Ryan Murphy on Fox’s ‘Scream Queens,’ a Feminist Horror Comedy That Satirizes Greek Life


LOS ANGELES: Scream Queens, described as a “bitingly satirical look” at the college Greek system, is Ryan Murphy’s upcoming comedy-horror event series for Fox. Not to be confused with MTV’s Scream — Murphy says the series are “very different” — Scream Queens focuses on a sorority and the “devil-clad killer” who murders students around campus.

Murphy is no stranger to the horror genre (and credits The Walking Dead with bringing horror back to the small screen), but at a 2015 TCA Summer Press Tour event today, the prolific showrunner said that Scream Queens will feature more over-the-top satire than American Horror Story. (It’s worth mentioning, though, that the idea for the show was born during AHS: Coven, a season that Murphy originally wanted to spin off). “There is a cartoonish quality to the attacks,” said Murphy, “much more than American Horror, which is more sexualized and darker at times.”

“Satire” was the word of the panel, with Jamie Lee Curtis praising Scream Queens for its social satire, citing that it works because everyone is “inherently dark, inherently unhappy, frustrated human beings who are trying so desperately to hold it together.” As in Murphy’s other series, the show features several characters who delight in saying awful things to each other. On the surface, Scream Queens is a fun horror comedy, but the show also aims to dive a little deeper into the screwed-up world of fraternities and sororities. “What’s interesting about the show is that every week stories come out about the things that these young women say and do in sororities all across the country — hazing rituals, etc.” Murphy said.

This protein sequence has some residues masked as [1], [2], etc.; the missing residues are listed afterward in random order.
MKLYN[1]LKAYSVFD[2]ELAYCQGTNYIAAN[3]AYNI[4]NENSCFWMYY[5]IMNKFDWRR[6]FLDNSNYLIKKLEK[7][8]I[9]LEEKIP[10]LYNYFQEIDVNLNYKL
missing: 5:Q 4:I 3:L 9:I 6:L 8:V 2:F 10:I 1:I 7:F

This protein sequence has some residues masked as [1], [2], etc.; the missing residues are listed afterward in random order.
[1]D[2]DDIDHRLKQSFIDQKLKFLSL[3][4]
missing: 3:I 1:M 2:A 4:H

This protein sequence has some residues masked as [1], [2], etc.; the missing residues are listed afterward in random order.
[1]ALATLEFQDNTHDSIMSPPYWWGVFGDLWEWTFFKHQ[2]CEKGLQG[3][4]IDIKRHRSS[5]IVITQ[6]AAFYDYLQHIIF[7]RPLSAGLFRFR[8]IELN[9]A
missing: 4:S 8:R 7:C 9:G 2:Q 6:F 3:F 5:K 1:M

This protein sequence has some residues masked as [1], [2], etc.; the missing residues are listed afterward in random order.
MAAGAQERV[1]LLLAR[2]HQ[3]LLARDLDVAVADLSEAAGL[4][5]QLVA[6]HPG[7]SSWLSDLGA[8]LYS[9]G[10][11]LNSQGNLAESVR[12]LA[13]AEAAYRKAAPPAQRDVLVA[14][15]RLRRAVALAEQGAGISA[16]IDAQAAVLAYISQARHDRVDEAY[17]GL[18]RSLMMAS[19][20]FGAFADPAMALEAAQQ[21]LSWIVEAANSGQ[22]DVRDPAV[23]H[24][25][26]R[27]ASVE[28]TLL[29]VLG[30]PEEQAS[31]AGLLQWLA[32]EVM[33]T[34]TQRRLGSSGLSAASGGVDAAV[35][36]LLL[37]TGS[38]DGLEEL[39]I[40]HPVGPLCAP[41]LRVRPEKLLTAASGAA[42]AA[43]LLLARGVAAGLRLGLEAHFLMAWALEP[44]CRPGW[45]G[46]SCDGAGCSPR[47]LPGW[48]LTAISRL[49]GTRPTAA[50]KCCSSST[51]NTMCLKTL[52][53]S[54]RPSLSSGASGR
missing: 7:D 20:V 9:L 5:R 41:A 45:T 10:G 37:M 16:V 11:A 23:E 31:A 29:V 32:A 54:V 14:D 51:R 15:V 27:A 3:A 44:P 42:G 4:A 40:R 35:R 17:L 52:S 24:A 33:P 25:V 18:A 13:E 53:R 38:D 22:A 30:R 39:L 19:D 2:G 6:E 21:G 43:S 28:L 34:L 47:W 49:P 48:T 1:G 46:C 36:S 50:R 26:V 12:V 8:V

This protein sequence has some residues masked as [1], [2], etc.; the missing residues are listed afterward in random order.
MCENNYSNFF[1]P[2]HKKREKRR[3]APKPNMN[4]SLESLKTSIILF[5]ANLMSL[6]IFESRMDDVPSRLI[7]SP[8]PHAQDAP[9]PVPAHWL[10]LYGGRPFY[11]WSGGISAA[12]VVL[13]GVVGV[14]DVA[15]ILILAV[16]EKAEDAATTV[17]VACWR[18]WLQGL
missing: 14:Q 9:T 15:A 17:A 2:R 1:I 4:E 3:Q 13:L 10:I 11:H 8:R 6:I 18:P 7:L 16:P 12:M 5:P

Ryan Murphy & co. also talked up the feminist aspect of the show — the large panel featured eight actresses and only one actor — and claimed that Curtis, the original scream queen, “brings such a great sense of strength and feminism” to the series. The importance of female friendship will also apparently be central to Scream Queens: “The young women in this show are much more interested in friendships with each other than the boys [are].” This all sounds great, but at the same time, it’s hard to ignore the fact that the show has only three writers (Murphy, Brad Falchuk, and Ian Brennan) and none are women.

But more than anything, Scream Queens seems committed to the fun and the murder mystery. It features improvisers Niecy Nash (who didn’t need much convincing; “Murphy had me at ‘hello,'” she said) and Nasim Pedrad (who inspired costar Keke Palmer to take improv classes), and will go into some weird territory, with Murphy hinting at a “golfing fraternity” that shows up early in the season. Plus, the show is a good ol’ fashioned whodunnit; not even the actors know what’s going to happen or whether their characters will survive. To further perpetuate the mystery among the cast, the actresses sometimes did alternate takes in which they acted as if they were the killer. Scream Queens might end up being the most Ryan Murphy show ever — though who knows whether or not that’s a good thing.